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Category:  Did You Know?
Published:  October, 2008

Did You Know?
By Al Owens

Did you know that George C. Marshall needed a law changed in order for him to have served as Secretary of Defense?

A 1947 law had prohibited a person who had served in the U.S. military from becoming a Secretary of Defense – less than 10 years after leaving service.

Yet, in September of 1950, President Harry Truman – a staunch supporter of Uniontown’s favorite son – called on congress to change the law to allow Marshall to head the Defense Department.

On September 14th of that year, the Uniontown Morning Herald gave the impending change in the law, front page coverage.

"I have said many times on the floor of the Senate of the United States how proud all of us in Pennsylvania are of the statesman and soldier from Uniontown,” boasted U.S. Senator Francis Myers of Philadelphia.

While the 1947 law had been an effort to prevent “warmongers” from taking too large a role in military matters, Truman himself, expressed confidence in his selection.

“George Marshall is no warmonger or saber-rattler,” he told members of congress. “He has demonstrated that he is a man of peace and good will.” Truman’s strong confidence in Marshall as a peacemaker was confirmed in 1953. On October, 31st, 1953, on the front page of the Uniontown Evening Standard: GEN. MARSHALL IS WINNER OF NOBEL PRIZE - read the headline on the front page. He’d become the first and only military person who has ever received the Nobel Prize for Peace.

Did you know that Redstone Creek once made national headlines? The Morning Oregonian (Portland) carried the story of extreme flooding along the banks of Redstone Creek in Uniontown on August 22nd, 1888.

A news dispatch out of “Pittsburg” (before they added the “h”) alerted Oregonians that heavy rains in southwestern Pennsylvania were some of the worst ever.

Uniontown received 4 and a half inches, and “Redstone Creek is higher than ever before and people living in the lower portion of the city are moving out of their houses to-night,” it said.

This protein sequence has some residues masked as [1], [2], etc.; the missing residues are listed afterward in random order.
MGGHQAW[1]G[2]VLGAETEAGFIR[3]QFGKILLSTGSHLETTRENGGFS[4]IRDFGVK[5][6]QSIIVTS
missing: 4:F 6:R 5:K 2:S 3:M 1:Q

In Brownsville, “the Monongahela River was rising at a rate of three feet an hour,” it reported.

Severe weather conditions in Uniontown made the national news again in 1901. The Lincoln (Neb.) State Journal chronicled the events that occurred in Fayette County on April 4th of that year.

“The snow storm which has been raging for forty hours and still continues has - done great damage,” had cut off all communications between Fayette County and “Pittsburg.” (Again minus the “h”)

That same newspaper carried a rather unusual story about Uniontown in 1910.

According to the July 23rd, 1910 edition of the Nebraska State Journal, 400 Uniontown dogs had to be destroyed by constables the day before.

According to state health officials, there had been a quarantine that had been declared because of a recent outbreak of rabies. However, Uniontown’s dog owners had failed to observe that quarantine. So, those 400 dogs, and many more were being killed.

Did you know that more than 50 years earlier, there’d been another outbreak of disease in Fayette County that caused some national news coverage?

The Adams Sentinel and General Advertiser (Gettysburg, Pa.), reported in its February, 19th, 1849 edition that a “Fatal Malady” had taken hold in Uniontown.

“The disease is described as being somewhat similar in its symptoms to the Cholera,” the report said. It went on to say that 50 people had come down with the mysterious disease, and 20 people had died from it during the previous two weeks.

Did you know that Fayette County was one of the first places in the United States to have received food stamps under the brand new and untested program was rolled out in 1961?

The Petersburg-Colonial Heights (Va.) Progress-Index carried the story of one of President John Kennedy’s first anti-poverty programs just three months after he took office.

According to the March, 8th report, the food stamp was first tried before World War II. It was announced that hundreds of thousands of needy people would benefit from the new program.

Eight pilot U.S. areas were selected to test how the program would work.

Fayette County was one of the eight to get the new food stamps.

Did you know that a Uniontown skunk once made international news?

You can’t make this stuff up, folks. So, next week I’ll “come clean” with the details.